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Thread: Madrear

 
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    Default Madrear

    De verdad que "madrear" significa "golpear a alguien" o "destruir algo a golpes?" ¿Qué hicimos nosotras las madres para merecer esto?

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    Default Re: Madrear

    ¡Qué poca madre tenemos!

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    Default Re: Madrear

    Quote Originally Posted by Thomas
    ¡Qué poca madre tenemos!
    Thomas, are you still there?
    I don't know what that means.

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    Default Re: Madrear

    Tener poca madre, No tener madre = To have no class, to have no manners, to have no breeding, to be "chusma".

    Speaking of "madrear", you'll also hear "Te voy a partir la madre" (I'm going to mess you up, I'm going to bust your head open like a pumkin, I'm going to kick the posterior opening of your alimentary canal, etc.)

    And a "desmadre" is something really bad that happens to people.

    And how about "Me importa madre"? (I don't give a damn)

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    Default Re: Madrear

    Ah. Very useful stuff.
    I'm reading La República de East L.A. by Luis J. Rodriguez and there's all sorts of slang in there that I'm sure you could help me with.
    Thank you so much.
    Maria

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    Default Re: Madrear

    There are at least two Chicano slang dictionaries available. You want something from ELA, not from elsewhere. I think there is a decent one with a title something like "Barrio Dictionary". I memorized two dictionaries for an interview I had back in 1974. Yes, I said "memorized". The funny part is that I was so proficient I was able to answer the questions in slang, and the "experts" couldn't follow me.

    What's a ranflas?
    A carrucha.
    And...what's that?
    A car, homes.
    Oh, yeah.

    And chante?
    Un cantón.
    A what?
    Un cantón, ese. You know, a pad, a house.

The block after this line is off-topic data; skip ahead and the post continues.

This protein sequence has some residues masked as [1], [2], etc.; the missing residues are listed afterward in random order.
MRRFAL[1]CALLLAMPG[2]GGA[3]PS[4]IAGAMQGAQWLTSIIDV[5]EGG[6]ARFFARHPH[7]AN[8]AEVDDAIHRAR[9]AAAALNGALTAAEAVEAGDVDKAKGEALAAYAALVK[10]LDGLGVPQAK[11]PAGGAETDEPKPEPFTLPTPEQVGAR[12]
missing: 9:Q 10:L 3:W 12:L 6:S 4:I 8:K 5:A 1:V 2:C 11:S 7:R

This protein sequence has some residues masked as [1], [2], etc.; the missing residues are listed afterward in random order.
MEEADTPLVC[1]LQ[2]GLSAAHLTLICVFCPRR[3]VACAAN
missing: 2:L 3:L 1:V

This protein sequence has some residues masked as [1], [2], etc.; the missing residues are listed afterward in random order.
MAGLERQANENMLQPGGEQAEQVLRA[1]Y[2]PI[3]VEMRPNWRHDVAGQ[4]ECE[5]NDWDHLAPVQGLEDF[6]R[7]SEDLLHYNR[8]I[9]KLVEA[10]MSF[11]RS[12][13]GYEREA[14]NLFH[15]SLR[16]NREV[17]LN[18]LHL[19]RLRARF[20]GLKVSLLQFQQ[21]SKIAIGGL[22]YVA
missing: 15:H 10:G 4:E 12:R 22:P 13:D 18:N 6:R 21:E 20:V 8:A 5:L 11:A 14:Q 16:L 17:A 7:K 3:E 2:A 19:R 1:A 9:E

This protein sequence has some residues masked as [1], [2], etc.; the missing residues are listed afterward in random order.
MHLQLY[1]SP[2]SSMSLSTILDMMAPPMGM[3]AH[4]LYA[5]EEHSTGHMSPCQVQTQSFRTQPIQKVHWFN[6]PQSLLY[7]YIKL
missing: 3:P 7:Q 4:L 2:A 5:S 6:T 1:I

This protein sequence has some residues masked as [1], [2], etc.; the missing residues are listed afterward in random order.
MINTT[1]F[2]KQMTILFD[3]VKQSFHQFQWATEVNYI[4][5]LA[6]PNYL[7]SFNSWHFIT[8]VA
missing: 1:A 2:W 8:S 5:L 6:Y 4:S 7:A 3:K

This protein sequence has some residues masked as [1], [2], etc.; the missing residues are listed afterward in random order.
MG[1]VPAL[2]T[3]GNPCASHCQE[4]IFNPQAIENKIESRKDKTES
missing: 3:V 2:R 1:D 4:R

Oh.

    After several questions, the "experts" thought they had me.
    What is the meaning of "calo"?
    Calo means a penny, a cent.
    And the experts smiled.
    But if you pronounce it caló, then it's slang, a combination of Spanish...

    One of the "experts" finished the definition and shook my hand, saying I was the first person to get it right. They were missing the point: they had been mispronouncing the word.

    Big deal. I had a knowledge of Chicano caló for a few years, but I rarely used it. I was a probation officer, and mostly I used words related to crimes, drugs, gangs, etc. Now, if you want to talk maras (gangs), salvatruchos (Salvadorans), catrachos (Hondurans), chapines (Guatemalans), filos (knives), cohetes (handguns), pollos (illegals crossing the border), etc., let's talk, homegirl.

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    Default Re: Madrear

    Quote Originally Posted by mariaklec
    De verdad que "madrear" significa "golpear a alguien" o "destruir algo a golpes?" ¿Qué hicimos nosotras las madres para merecer esto?
    Hola Maria, solo decirte que es un término que en España no se entendería. Puro argot.
    Los hombres son superiores a las mujeres porque Alá les otorgó la primacia sobre ellas. Portanto, dió a los varones el doble de lo que dió a las mujeres. Los maridos que sufrieran desobediencia de sus mujeres pueden castigarlas: abandonarlas en sus lechos, e incluso golpearlas.
    No se legó al hombre mayor calamidad que la mujer."


    El Corán (libro sagrado de los musulmanes, recitado por Alá a Maomé en el siglo VI)


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    Default Re: Madrear

    Ex, Mariaklec is aware that she is talking about the argot, caló, caliche, etc. spoken in the general area of East Los Angeles, California.

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    Default Re: Madrear

    Wow, thanks Thomas. I'm sure to have more questions as I work my way through my book, and clearly, you are the one to ask. I'll look for the dictionary, too.

    Ex: Thanks for your input, too. It's good to know that these words are not known in Spain.

    Thomas: Did you see my post about the title of one of the short stories:
    "Pas, cuas, pas"? What does that mean? Or do I have to keep reading to find out?

    Maria

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    Default Re: Madrear

    Quote Originally Posted by mariaklec
    Ex: Thanks for your input, too. It's good to know that these words are not known in Spain.
    En Argentina tampoco María...

    Quote Originally Posted by mariaklec
    Thomas: Did you see my post about the title of one of the short stories:
    "Pas, cuas, pas"? What does that mean? Or do I have to keep reading to find out?

    Maria
    I saw it... sounds like a pun on words, as someone suggested. Please tell us more about the book. I've never read this author

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